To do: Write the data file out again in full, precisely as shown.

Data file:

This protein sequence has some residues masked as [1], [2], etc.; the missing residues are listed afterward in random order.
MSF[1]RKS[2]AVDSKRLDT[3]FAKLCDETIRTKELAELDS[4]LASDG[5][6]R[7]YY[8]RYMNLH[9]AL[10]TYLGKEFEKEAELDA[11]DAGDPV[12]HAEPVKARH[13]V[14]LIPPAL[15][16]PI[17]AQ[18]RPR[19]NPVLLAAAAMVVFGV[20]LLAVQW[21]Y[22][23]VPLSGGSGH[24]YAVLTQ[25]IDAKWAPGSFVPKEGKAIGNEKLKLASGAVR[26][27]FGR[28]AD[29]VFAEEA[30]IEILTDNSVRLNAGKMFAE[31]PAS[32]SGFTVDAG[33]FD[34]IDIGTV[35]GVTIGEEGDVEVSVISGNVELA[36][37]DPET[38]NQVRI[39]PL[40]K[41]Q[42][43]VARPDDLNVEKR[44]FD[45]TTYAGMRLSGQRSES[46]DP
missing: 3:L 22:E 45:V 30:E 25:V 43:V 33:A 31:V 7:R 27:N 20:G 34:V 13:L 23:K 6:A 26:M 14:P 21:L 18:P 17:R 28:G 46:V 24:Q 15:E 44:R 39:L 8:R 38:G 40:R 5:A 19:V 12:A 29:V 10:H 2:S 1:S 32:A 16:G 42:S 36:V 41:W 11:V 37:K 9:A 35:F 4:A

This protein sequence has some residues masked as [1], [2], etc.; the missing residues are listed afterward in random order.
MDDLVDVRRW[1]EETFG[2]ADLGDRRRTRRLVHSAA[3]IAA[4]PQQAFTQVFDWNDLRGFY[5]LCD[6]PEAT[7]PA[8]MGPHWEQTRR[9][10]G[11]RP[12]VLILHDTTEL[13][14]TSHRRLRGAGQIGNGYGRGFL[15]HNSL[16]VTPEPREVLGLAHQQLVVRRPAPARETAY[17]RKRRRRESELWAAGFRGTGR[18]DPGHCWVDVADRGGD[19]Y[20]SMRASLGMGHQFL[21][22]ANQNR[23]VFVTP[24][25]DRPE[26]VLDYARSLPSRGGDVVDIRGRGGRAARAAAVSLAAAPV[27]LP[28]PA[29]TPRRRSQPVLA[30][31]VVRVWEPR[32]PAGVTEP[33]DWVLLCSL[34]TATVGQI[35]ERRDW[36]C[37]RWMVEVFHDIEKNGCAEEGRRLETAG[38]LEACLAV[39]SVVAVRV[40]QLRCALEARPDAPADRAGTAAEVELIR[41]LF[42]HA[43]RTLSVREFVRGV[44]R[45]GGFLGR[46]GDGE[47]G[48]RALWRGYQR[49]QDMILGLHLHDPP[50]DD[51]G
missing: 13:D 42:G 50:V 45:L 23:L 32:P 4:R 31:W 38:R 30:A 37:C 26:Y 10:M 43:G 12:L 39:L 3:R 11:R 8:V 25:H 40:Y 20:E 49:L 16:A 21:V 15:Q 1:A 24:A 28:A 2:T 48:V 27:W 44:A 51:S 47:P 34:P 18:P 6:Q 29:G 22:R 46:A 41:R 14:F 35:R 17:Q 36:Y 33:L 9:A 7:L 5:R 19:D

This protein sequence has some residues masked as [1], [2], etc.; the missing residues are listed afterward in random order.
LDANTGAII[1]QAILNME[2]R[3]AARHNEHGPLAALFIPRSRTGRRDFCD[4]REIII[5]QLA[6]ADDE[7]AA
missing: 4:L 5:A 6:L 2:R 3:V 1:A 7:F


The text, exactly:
This protein sequence has some residues masked as [1], [2], etc.; the missing residues are listed afterward in random order.
MSF[1]RKS[2]AVDSKRLDT[3]FAKLCDETIRTKELAELDS[4]LASDG[5][6]R[7]YY[8]RYMNLH[9]AL[10]TYLGKEFEKEAELDA[11]DAGDPV[12]HAEPVKARH[13]V[14]LIPPAL[15][16]PI[17]AQ[18]RPR[19]NPVLLAAAAMVVFGV[20]LLAVQW[21]Y[22][23]VPLSGGSGH[24]YAVLTQ[25]IDAKWAPGSFVPKEGKAIGNEKLKLASGAVR[26][27]FGR[28]AD[29]VFAEEA[30]IEILTDNSVRLNAGKMFAE[31]PAS[32]SGFTVDAG[33]FD[34]IDIGTV[35]GVTIGEEGDVEVSVISGNVELA[36][37]DPET[38]NQVRI[39]PL[40]K[41]Q[42][43]VARPDDLNVEKR[44]FD[45]TTYAGMRLSGQRSES[46]DP
missing: 3:L 22:E 45:V 30:E 25:V 43:V 33:A 31:V 7:R 27:N 20:G 34:V 13:L 23:K 6:A 26:M 14:P 21:L 18:P 17:R 28:G 46:V 24:Q 15:E 44:R 39:L 8:R 38:G 40:R 5:A 19:V 12:A 29:V 10:H 2:S 1:S 32:A 16:G 42:S 36:V 41:W 11:V 37:K 9:A 35:F 4:A

This protein sequence has some residues masked as [1], [2], etc.; the missing residues are listed afterward in random order.
MDDLVDVRRW[1]EETFG[2]ADLGDRRRTRRLVHSAA[3]IAA[4]PQQAFTQVFDWNDLRGFY[5]LCD[6]PEAT[7]PA[8]MGPHWEQTRR[9][10]G[11]RP[12]VLILHDTTEL[13][14]TSHRRLRGAGQIGNGYGRGFL[15]HNSL[16]VTPEPREVLGLAHQQLVVRRPAPARETAY[17]RKRRRRESELWAAGFRGTGR[18]DPGHCWVDVADRGGD[19]Y[20]SMRASLGMGHQFL[21][22]ANQNR[23]VFVTP[24][25]DRPE[26]VLDYARSLPSRGGDVVDIRGRGGRAARAAAVSLAAAPV[27]LP[28]PA[29]TPRRRSQPVLA[30][31]VVRVWEPR[32]PAGVTEP[33]DWVLLCSL[34]TATVGQI[35]ERRDW[36]C[37]RWMVEVFHDIEKNGCAEEGRRLETAG[38]LEACLAV[39]SVVAVRV[40]QLRCALEARPDAPADRAGTAAEVELIR[41]LF[42]HA[43]RTLSVREFVRGV[44]R[45]GGFLGR[46]GDGE[47]G[48]RALWRGYQR[49]QDMILGLHLHDPP[50]DD[51]G
missing: 13:D 42:G 50:V 45:L 23:L 32:P 4:R 31:W 38:R 30:A 37:C 26:Y 10:M 43:G 12:L 39:L 3:R 11:R 8:V 25:H 40:Y 20:E 49:L 16:A 21:V 15:Q 1:A 24:A 28:A 2:T 48:V 27:W 44:A 51:S 47:P 34:P 18:P 6:Q 29:G 22:R 46:A 41:R 14:F 35:R 17:Q 36:Y 33:L 9:A 7:L 5:R 19:D

This protein sequence has some residues masked as [1], [2], etc.; the missing residues are listed afterward in random order.
LDANTGAII[1]QAILNME[2]R[3]AARHNEHGPLAALFIPRSRTGRRDFCD[4]REIII[5]QLA[6]ADDE[7]AA
missing: 4:L 5:A 6:L 2:R 3:V 1:A 7:F